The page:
Did you know it’s the Islamic new year or the Javanese satu suro tomorrow! HOLIDAY! Oh yeah. And since it’s on Tuesday, there is also a holiday today for some because Monday inconveniently falls in between Sunday and the New Year on Tuesday, so why not make Monday also part of the holiday. Okay! In fact, there is a word for this type of ‘in-between two free days’: hari kejepit.
And how appropriate, because it’s St. Nicolas Day today! Happy St. Nicolas day! YAY! I didn’t put out my shoe last night though, or wake up to chocolate chip muffins in the oven…mmmm. Mom’s chocolate chip muffins. So good. But I know I will still get a package from the magical postman one day, it just depends how long it waits in inspection land in Indonesia.
And speaking of holidayz, while I was in Jakarta, Idul Adha was celebrated. This special time remembers when God spared Abraham’s son Isaac from being slaughtered by providing a ram caught in some bushes just before Abraham was going to plunge a knife into his son. To celebrate, Muslims now plunge a knife into many goats and cows (usually all male, because they are STRONG) the halal way on this day. Then, after the korban, the meat is donated to poor people; they come to the mosque later in the afternoon to get a share of the meat for their family.
(WARNING: I put some hard-core pics of dead animals on this post.)
It’s pretty obvious when Indonesia celebrates. Signs that something big was going to happen started the week before: pens of goats and cows sprung up along the roadsides in a megacity of 20 million people. Then, on the eve of Idul Adha, Abraham’s story was recited over the loudspeakers, and went on all night. Then, wonders of wonders, there was not any macet, traffic jams, on the day of Idul Adha. Truly a miracle.
The korban, the slaughter, happens. I went with mbak Erni and her family. In her kampung, neighbourhood, there were 3 cows, a sheep and about 20 goats lined up. They had numbers on them designating the order of the korban, and also tags to note who had donated the animal.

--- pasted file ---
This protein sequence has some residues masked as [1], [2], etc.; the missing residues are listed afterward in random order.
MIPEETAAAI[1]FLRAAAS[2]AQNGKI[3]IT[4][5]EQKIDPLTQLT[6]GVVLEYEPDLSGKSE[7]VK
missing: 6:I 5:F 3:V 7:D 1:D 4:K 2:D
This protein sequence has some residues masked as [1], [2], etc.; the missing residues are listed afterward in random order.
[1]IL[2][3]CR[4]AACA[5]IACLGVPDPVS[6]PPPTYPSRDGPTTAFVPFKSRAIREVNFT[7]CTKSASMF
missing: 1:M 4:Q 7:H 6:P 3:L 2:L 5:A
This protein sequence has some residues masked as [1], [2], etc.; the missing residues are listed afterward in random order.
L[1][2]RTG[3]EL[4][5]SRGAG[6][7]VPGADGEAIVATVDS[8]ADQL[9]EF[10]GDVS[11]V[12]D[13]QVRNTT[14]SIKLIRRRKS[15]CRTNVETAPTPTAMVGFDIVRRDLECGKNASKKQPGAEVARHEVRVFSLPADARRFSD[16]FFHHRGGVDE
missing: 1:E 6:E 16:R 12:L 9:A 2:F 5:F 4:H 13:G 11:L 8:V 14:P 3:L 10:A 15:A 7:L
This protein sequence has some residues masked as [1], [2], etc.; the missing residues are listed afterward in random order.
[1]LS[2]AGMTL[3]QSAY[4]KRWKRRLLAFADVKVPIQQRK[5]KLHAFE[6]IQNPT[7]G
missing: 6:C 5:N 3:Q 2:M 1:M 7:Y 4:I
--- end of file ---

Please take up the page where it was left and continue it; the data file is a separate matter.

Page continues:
Now, I don’t eat a lot of meat. Really not a lot at all. I’m only flexitarian when I need to be. And in fact, before coming here, I was vegetarian for 6 years. And this is a pretty intense holiday. So I was asked — why on earth do you want to come see? Are you sure? I guess I was just curious. I had never seen an animal killed before. And since I’m eating some meat sometimes, it’s good to understand the life cycle, and know about this part of the process. And most of all, I want to understand more about muslim culture; it’s very fascinating to me. There are so many aspects that I just cannot grasp (and for that matter, so many aspects of Christianity too). Anyways, since I’m living in a majority Islamic country, why not see 20 goats and 3 cows and 1 sheep get slaughtered??
So first fresh earth was turned up, and a rectangle of dirt was brought to the surface of the world. This was then covered by grass, and a board was laid down as a stable place to lay the animal’s exposed neck. While place of the slaughter was being prepared, men, women and children were gathering around. A dude with a loudspeaker walked about and let us all know when the korban is about to begin. He directed the order, explaining that Siti had donated this goat, and Adi had donated that goat.
For the slaughter, men took the animal, laid it down, and held the legs down and made sure the neck was exposed. While they sang a prayer, one man slit the throat with a long sinister-looking knife, and let the blood flow into the earth. The struggling legs slowly lay still. For the goats, it was one sharp move. For the cow, it was a least 5 or 6 see-sawing strokes. Cows have really big necks. The blood surged and gurgled and the cow made rasping noises since the breath was now through the throat. I felt like crying. My heart was also in my throat. They dragged the cow over to the side, and even when they undid the rope holding the legs to together, the back leg kept kicking. I’m not sure how long it actually took the cow to die, but it seemed like a really long time. The cow’s chest kept on heaving, and moving up and down. I looked away.
But I didn’t look in a very good direction if I wanted some respite. One guy with an ax was hacking one goat’s head off. The spine is pretty strong, it seems; the dude really took some good blows to chop the neck off. And now the goats were being skinned. It was really fascinating. You could see the muscles, tendons, and bones of the goat. The skinning job was a precise art, starting from the hind legs, working the way down. It reminded me of this horrible passage in one of Haruki Murakami’s novels (I forget the title) of a man being skinned alive, and the other man being forced to watch it. Ugh. I turned to Mbak Erni, and she looked at me and said “Cukup, enough?”. Cukup.
We went to her house and had a delicious meal with some meat in it.